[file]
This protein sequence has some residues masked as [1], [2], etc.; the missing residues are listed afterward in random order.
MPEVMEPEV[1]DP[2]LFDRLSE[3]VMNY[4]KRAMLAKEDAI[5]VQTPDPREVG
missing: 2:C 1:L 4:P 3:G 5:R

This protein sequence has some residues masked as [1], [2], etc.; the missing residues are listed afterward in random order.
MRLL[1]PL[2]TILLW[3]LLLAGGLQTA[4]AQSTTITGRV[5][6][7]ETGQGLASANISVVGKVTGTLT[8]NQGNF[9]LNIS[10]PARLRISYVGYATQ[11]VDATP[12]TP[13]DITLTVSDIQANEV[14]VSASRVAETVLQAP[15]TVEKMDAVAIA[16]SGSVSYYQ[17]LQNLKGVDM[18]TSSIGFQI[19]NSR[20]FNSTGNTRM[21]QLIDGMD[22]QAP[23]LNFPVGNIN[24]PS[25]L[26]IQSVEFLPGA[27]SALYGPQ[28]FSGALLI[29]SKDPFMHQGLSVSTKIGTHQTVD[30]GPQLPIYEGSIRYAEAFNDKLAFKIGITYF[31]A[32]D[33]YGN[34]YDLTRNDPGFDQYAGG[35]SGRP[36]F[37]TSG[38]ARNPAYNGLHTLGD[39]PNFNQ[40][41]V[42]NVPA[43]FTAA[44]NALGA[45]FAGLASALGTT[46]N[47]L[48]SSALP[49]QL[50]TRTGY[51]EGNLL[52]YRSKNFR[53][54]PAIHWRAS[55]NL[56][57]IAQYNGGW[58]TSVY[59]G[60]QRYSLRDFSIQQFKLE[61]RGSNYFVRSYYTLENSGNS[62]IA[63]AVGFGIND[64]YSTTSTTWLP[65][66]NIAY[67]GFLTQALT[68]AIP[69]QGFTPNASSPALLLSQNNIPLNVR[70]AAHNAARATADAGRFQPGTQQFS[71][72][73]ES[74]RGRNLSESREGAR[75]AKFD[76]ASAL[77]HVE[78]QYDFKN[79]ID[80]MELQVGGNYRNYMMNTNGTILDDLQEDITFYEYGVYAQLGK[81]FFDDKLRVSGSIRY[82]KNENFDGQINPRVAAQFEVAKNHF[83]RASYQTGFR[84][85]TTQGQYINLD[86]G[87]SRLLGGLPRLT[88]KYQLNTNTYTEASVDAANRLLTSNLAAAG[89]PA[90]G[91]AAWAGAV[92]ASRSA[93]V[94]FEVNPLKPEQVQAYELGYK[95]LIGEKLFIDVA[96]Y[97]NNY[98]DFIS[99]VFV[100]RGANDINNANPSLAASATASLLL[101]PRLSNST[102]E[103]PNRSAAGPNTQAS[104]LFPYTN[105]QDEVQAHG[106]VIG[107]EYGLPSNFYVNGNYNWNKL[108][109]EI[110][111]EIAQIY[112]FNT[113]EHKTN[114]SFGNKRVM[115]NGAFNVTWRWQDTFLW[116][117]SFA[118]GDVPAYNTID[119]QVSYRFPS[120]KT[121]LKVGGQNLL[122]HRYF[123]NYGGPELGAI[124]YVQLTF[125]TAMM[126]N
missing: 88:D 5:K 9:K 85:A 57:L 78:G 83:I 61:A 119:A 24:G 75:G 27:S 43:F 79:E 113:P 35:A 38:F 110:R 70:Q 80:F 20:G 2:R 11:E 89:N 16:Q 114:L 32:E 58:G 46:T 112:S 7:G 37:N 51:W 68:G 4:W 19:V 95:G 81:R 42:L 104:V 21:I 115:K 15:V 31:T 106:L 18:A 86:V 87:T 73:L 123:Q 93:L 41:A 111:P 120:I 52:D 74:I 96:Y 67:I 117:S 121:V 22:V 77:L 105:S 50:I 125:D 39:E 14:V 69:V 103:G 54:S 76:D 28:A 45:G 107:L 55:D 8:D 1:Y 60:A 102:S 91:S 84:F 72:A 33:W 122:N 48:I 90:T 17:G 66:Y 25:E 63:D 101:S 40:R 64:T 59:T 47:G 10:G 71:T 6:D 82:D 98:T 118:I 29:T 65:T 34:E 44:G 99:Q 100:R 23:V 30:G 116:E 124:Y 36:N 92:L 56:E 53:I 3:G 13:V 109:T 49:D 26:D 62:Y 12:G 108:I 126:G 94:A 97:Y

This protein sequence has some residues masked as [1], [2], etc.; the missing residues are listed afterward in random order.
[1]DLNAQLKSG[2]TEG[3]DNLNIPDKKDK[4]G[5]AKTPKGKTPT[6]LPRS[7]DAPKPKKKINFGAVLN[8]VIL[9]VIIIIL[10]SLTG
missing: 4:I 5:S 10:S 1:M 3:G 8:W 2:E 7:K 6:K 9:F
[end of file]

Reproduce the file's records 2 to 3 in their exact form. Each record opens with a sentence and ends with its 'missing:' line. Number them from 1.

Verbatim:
This protein sequence has some residues masked as [1], [2], etc.; the missing residues are listed afterward in random order.
MRLL[1]PL[2]TILLW[3]LLLAGGLQTA[4]AQSTTITGRV[5][6][7]ETGQGLASANISVVGKVTGTLT[8]NQGNF[9]LNIS[10]PARLRISYVGYATQ[11]VDATP[12]TP[13]DITLTVSDIQANEV[14]VSASRVAETVLQAP[15]TVEKMDAVAIA[16]SGSVSYYQ[17]LQNLKGVDM[18]TSSIGFQI[19]NSR[20]FNSTGNTRM[21]QLIDGMD[22]QAP[23]LNFPVGNIN[24]PS[25]L[26]IQSVEFLPGA[27]SALYGPQ[28]FSGALLI[29]SKDPFMHQGLSVSTKIGTHQTVD[30]GPQLPIYEGSIRYAEAFNDKLAFKIGITYF[31]A[32]D[33]YGN[34]YDLTRNDPGFDQYAGG[35]SGRP[36]F[37]TSG[38]ARNPAYNGLHTLGD[39]PNFNQ[40][41]V[42]NVPA[43]FTAA[44]NALGA[45]FAGLASALGTT[46]N[47]L[48]SSALP[49]QL[50]TRTGY[51]EGNLL[52]YRSKNFR[53][54]PAIHWRAS[55]NL[56][57]IAQYNGGW[58]TSVY[59]G[60]QRYSLRDFSIQQFKLE[61]RGSNYFVRSYYTLENSGNS[62]IA[63]AVGFGIND[64]YSTTSTTWLP[65][66]NIAY[67]GFLTQALT[68]AIP[69]QGFTPNASSPALLLSQNNIPLNVR[70]AAHNAARATADAGRFQPGTQQFS[71][72][73]ES[74]RGRNLSESREGAR[75]AKFD[76]ASAL[77]HVE[78]QYDFKN[79]ID[80]MELQVGGNYRNYMMNTNGTILDDLQEDITFYEYGVYAQLGK[81]FFDDKLRVSGSIRY[82]KNENFDGQINPRVAAQFEVAKNHF[83]RASYQTGFR[84][85]TTQGQYINLD[86]G[87]SRLLGGLPRLT[88]KYQLNTNTYTEASVDAANRLLTSNLAAAG[89]PA[90]G[91]AAWAGAV[92]ASRSA[93]V[94]FEVNPLKPEQVQAYELGYK[95]LIGEKLFIDVA[96]Y[97]NNY[98]DFIS[99]VFV[100]RGANDINNANPSLAASATASLLL[101]PRLSNST[102]E[103]PNRSAAGPNTQAS[104]LFPYTN[105]QDEVQAHG[106]VIG[107]EYGLPSNFYVNGNYNWNKL[108][109]EI[110][111]EIAQIY[112]FNT[113]EHKTN[114]SFGNKRVM[115]NGAFNVTWRWQDTFLW[116][117]SFA[118]GDVPAYNTID[119]QVSYRFPS[120]KT[121]LKVGGQNLL[122]HRYF[123]NYGGPELGAI[124]YVQLTF[125]TAMM[126]N
missing: 88:D 5:K 9:K 85:A 57:L 78:G 83:I 61:A 119:A 24:G 75:G 27:S 43:F 79:E 113:P 35:A 38:F 110:R 70:Q 80:F 20:G 2:R 11:E 89:N 16:Q 114:L 32:E 58:G 46:T 112:S 7:G 37:N 51:W 68:G 4:W 19:V 95:G 81:R 42:L 104:V 21:I 115:K 15:V 31:T 106:L 18:A 86:V 87:T 73:L 123:Q 93:L 41:A 111:P 120:I 52:D 74:I 96:Y 67:I 117:S 121:V 22:V 77:L 105:S 50:I 125:D 39:E 14:V 69:V 103:G 54:S 76:D 28:A 45:G 107:L 55:D 8:D 1:Y 60:A 102:S 91:S 84:F 72:A 33:W 122:N 48:I 90:T 17:G 66:Y 25:E 63:D 101:S 40:R 64:T 59:T 47:G 10:G 71:T 6:D 82:D 98:T 118:I 29:T 65:T 34:E 44:G 99:Q 100:R 23:V 30:G 116:E 124:Y 36:N 92:L 56:E 53:I 3:G 13:V 109:T 49:D 26:D 62:Y 12:G 108:I 126:G 94:A 97:Y

This protein sequence has some residues masked as [1], [2], etc.; the missing residues are listed afterward in random order.
[1]DLNAQLKSG[2]TEG[3]DNLNIPDKKDK[4]G[5]AKTPKGKTPT[6]LPRS[7]DAPKPKKKINFGAVLN[8]VIL[9]VIIIIL[10]SLTG
missing: 4:I 5:S 10:S 1:M 3:G 8:W 2:E 7:K 6:K 9:F